Saugerties Times letters (2/14-20)

Principles of responsible cannabis use

Re: “The downsides of marijuana legalization” by Jesse Smith published February 6, 2019: I appreciate the concerns of Saugerties Police Chief Sinagra and Ulster County District Attorney Holley Carnright about motor vehicle safety. But our roads will not be made safer by continuing cannabis prohibition. Law enforcement efforts are well meaning but this is a public health issue, and we need campaigns to discourage driving while drinking, sleepy, stoned, texting, on medicines that make people drowsy, and so on.

Keeping cannabis illegal simply turns otherwise good people into lawbreakers. Alcohol prohibition led to Al Capone and thousands of violent criminal organizations. Cannabis prohibition leads to crime and disrespect for our hard working, brave police officers.

The reality is that now, while cannabis use is illegal, people still drive while impaired by alcohol, many prescription medications, many over-the-counter medications like Benedryl, cannabis, lack of sleep, etc. People also drive distracted, texting, and just recklessly.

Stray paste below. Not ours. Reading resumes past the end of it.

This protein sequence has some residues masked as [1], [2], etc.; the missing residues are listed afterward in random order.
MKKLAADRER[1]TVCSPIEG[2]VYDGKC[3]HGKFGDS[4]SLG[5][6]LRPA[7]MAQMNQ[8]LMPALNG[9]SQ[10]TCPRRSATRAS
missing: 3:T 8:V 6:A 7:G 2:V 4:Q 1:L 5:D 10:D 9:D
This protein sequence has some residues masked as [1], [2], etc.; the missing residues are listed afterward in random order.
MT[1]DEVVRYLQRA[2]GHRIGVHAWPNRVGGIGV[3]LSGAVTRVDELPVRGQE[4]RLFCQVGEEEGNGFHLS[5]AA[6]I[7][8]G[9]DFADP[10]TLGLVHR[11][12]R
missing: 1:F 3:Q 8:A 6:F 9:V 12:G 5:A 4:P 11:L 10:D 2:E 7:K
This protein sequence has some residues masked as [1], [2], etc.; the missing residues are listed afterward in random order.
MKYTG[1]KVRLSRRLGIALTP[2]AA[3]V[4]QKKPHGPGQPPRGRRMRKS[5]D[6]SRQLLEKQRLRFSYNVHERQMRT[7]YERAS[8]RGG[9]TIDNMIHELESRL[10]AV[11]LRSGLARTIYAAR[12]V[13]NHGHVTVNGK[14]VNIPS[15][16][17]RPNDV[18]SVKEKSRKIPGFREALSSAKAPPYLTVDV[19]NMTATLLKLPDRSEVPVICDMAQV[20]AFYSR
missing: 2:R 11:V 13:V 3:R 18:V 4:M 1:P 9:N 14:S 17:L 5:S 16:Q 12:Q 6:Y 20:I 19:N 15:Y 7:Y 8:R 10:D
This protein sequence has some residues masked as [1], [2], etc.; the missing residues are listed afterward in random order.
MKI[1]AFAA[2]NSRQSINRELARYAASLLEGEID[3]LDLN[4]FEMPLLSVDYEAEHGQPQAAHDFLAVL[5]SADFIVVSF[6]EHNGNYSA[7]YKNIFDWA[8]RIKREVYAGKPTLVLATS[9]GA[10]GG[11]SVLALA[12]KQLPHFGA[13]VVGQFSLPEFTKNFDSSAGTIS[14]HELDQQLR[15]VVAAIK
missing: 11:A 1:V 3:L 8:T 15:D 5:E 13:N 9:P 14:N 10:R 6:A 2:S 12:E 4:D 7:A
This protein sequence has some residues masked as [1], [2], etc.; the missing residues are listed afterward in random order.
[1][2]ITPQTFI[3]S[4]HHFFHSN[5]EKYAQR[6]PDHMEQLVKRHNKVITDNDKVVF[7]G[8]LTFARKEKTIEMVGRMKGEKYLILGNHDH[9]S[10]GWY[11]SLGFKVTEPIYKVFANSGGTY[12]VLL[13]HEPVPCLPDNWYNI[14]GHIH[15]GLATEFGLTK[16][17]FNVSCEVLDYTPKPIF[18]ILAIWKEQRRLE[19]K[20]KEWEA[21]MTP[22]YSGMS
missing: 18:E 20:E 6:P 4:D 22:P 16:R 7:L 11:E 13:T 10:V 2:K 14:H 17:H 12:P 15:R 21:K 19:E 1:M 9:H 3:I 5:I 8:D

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NORML, The National Organization for the Reform of Marijuana Laws has published “Principles of Responsible Cannabis Use” including a No Driving policy which states:

“The responsible cannabis consumer does not operate a motor vehicle or other dangerous machinery while impaired by cannabis, nor (like other responsible citizens) while impaired by any other substance or condition, including some medicines and fatigue.”

Legalization of responsible adult use is inevitable. It is the will of the vast majority of New Yorkers.

We at Hudson Valley NORML look forward to a productive dialogue with law enforcement, public health officials and local political leaders. Let’s work together.

Roger Green,
Executive Director, Hudson Valley NORML
Woodstock

Please vote for Pat Ryan